As I sat through an overview of one of the latest collaboration tools on the market, a product called Spaces from nGenera, I began to have a deja-vu all over again moment. The discussion centered around the unique value proposition that nGenera was putting forth in the product, and, while the arguments behind them were convincing, I couldn’t help think of the half-dozen projects I had recently seen or been involved in that tried to accomplish much of the same functionality using Microsoft’s increasingly ubiquitous SharePoint.
And then it dawned on me: SharePoint has become the Excel of the collaboration space, the apex predator in a growing jungle of tools and offerings that are scrambling to capture scarce resources and developer mindshare as enterprises build out their nascent collaboration functions.
This Excel-like status is not to be trifled with: I always caution my vendor clients to be aware that, however cool and compelling their innovative products are, their number one competitor is likely to be an Excel spreadsheet, as well-worn and as shaggy as your dad’s favorite briefcase, that the users are likely to give up only when pried from their cold, dead fingers. This is one of the classic dilemmas facing all innovators: how to get people to actually use truly innovative products when there’s some good enough, tried and true solution already in place.
The good news for nGenera and other companies in this space, including SAP’s StreamWorks, is that the SharePoint advantage today is mostly a developer advantage, not an end-user advantage. Pretty much every SharePoint end-user I know has no idea they are looking at SharePoint, whereas as Excel’s end-user identification powers are so strong that in Germany a spreadsheet is called an Excel (pronounced axle, in case you hear someone using the word and wonder how the conversation just switched to cars.)
This removes the need to worry about prying and cold, dead fingers, but that’s only on the end-user side. The developer community has similar prejudices, and most developers who have built collaboration tools using SharePoint are inclined to do it again. This is in part due to the excellence of SharePoint as a developer environment, and in part due to the excellence of SharePoint as a developer resource billable hour generator: end-user tool it is not.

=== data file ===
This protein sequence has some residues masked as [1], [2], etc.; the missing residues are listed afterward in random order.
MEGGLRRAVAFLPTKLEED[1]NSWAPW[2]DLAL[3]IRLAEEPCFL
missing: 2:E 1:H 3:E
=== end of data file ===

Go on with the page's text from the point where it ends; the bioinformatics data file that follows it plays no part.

Which means that, like the classic enterprise apps market, products like Spaces have to be sold to the end-users, preferably warm and alive, in hopes that they will obviate the need for developers enamored with SharePoint to get involved and start recommending their favorite tool.
That end-user evangelism requirement is tricky in the classic enterprise apps market, it’s even trickier in a nascent collaboration tools market. As I have opined before, we are not born with a lot of collaboration skills, and while everyone hears the collaboration drum beat load and clear, few people actually know what a collaborative project or process really should look like. This begs the need for templates and how-to-do-it tools, inside Spaces or StreamWorks or any other collaboration tool, that provides examples how collaboration really works.
Anyone who doubts this requirement needs to sit in on a volunteer or non-profit organization and watch how things don’t get done: despite the very best of intentions, homo sapiens’ social development didn’t get as far up the evolutionary tree as it could have.
nGenera definitely gets this requirement, and is promising to build out the best practices for collaboration in addition to providing advisory services to its customers. In many ways I believe it will be these secondary services that will make or break any individual tool. The collaboration market is new enough that the successful pioneers will also be the successful teachers.
To do otherwise is to cede the market to SharePoint and an army of willing SharePoint programmers. The trick is to get out there with the how-to tools before the developers get the upper hand. Otherwise Collaboration Tools: SharePoint = Enterprise Apps: Excel will be a formula to rule for many years to come.